Earth Right Now 2014

Your planet is changing. We're on it.

Our planet is changing. Through the gradual build-up of more greenhouse gases in the atmosphere, Earth is warming. As Earth warms, ocean waters expand and ice melts to make sea levels rise. The cycle of rainfall and evaporation accelerates, leading to more severe droughts and more severe bouts of rainfall. Heat waves become more frequent and more intense. It is this changing world that NASA continues to explore and strives to understand, so that societies can meet the challenges of the future.

Click here to see how your planet is changing.


EARTH IMAGES from the JPL Photojournal

NASA's GRACE Sees a Drying California

NASA's GRACE Sees a Drying California

This trio of images depicts satellite observations of declining water storage in California as seen by NASA's Gravity Recovery and Climate Experiment satellites in June 2002 (left), June 2008 (center) and June 2014 (right). California's Sacramento and San Joaquin River basins, including the Central Valley, have suffered the greatest losses.

Full caption and image | | More Earth images



NASA's Eyes on the Earth graphic

Explore Earth satellites in 3D

"Eyes on the Earth" is a 3-D visualization experience that lets users "fly along" with NASA's fleet of Earth science missions and observe climate data from a global perspective in an immersive, real-time environment.

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Earth Observing Missions

Active Cavity Irradiance Monitor Satellite
Monitors total sun energy that reaches Earth.
Instrument home page

Advanced Spaceborne Thermal Emission and Reflection Radiometer on Terra satellite
Takes high-resolution images, global and local.
Instrument home page

Earth Science Airborne Program
Utilizing remote sensing instruments for suborbital studies.
Mission home page

Measures sea surface salinity and will provide the global view of salinity variability needed for climate studies.
Mission home page

Atmospheric Infrared Sounder on Aqua satellite
Measures air and surface temperature, clouds, humidity.
Instrument home page

Revealing the inner secrets of clouds.
Mission home page

Gravity Recovery and Climate Experiment
Measures Earth's gravitational field.
Mission home page

Microwave Limb Sounder on Aura satellite
Improves understanding of ozone and precursors.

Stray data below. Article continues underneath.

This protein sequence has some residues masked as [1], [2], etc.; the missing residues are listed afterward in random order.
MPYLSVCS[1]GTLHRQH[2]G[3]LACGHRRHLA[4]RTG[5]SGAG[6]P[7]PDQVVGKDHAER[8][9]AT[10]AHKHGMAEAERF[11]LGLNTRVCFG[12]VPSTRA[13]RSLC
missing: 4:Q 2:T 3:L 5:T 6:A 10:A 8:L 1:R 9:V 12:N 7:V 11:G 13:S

Mission home page

Multi-angle Imaging Spectro-Radiometer on Terra satellite
Images Earth and aerosols from nine angles.
Instrument home page

Ocean Surface Topography Mission/Jason 2
A follow-on to Jason 1, this mission charts sea level, and its data will help improve climate and weather forecasts.
Mission home page

Quick Scatterometer
Measures ocean surface winds.
Mission home page

Shuttle Radar Topography Mission
Acquired the most complete near global mapping of Earth's topography.
Mission home page

Tropospheric Emission Spectrometer on Aura satellite
Observes ozone and gases in the troposphere, the part of atmosphere where we live.
Instrument home page

Uninhabited Aerial Vehicle Synthetic Aperture Radar
First Data Collection Flight: September 18, 2007
An imaging radar instrument flown on airplanes and, eventually, uninhabited aerial vehicles to study Earth.
Mission home page

El Niño (left) are compared with 2015 Pacific conditions (right). 2015 and 1997 El Niños: Déjà vu, or Something New?

Forecasters say this year's El Niño looks just like the giant event of 1997-98. But when it comes to El Niños, there are no identical twins.

Read more (Nov. 19)

Runoff in Alaska. Credit: NOAA Seven Case Studies in Carbon and Climate

Every part of Earth's surface mosaic absorbs and releases carbon in a different way, with wild-card events complicating the picture.

Read more (Nov. 12)

A Breathing Planet, Off Balance A Breathing Planet, Off Balance

As people burn fossil fuels and clear forests, only half of the carbon dioxide released stays in the atmosphere. Earth's vegetation ecosystems and oceans remove the other half.

Read more (Nov. 12)

More news

A Breathing Planet, Off Balance A Breathing Planet, Off Balance

Earth's land and ocean currently absorb about half of all carbon dioxide emissions from the burning of fossil fuels, but it's uncertain whether the planet can keep this up in the future.

Watching Rising Seas From Space Video: Watching Rising Seas From Space

Oceanographer Josh Willis from NASA's Jet Propulsion Laboratory narrates this video about the causes of sea level rise.

The Final Act Play video: The Final Act

NASA has found that the last section of Antarctica's Larsen B Ice Shelf is likely to disintegrate before the end of the decade.

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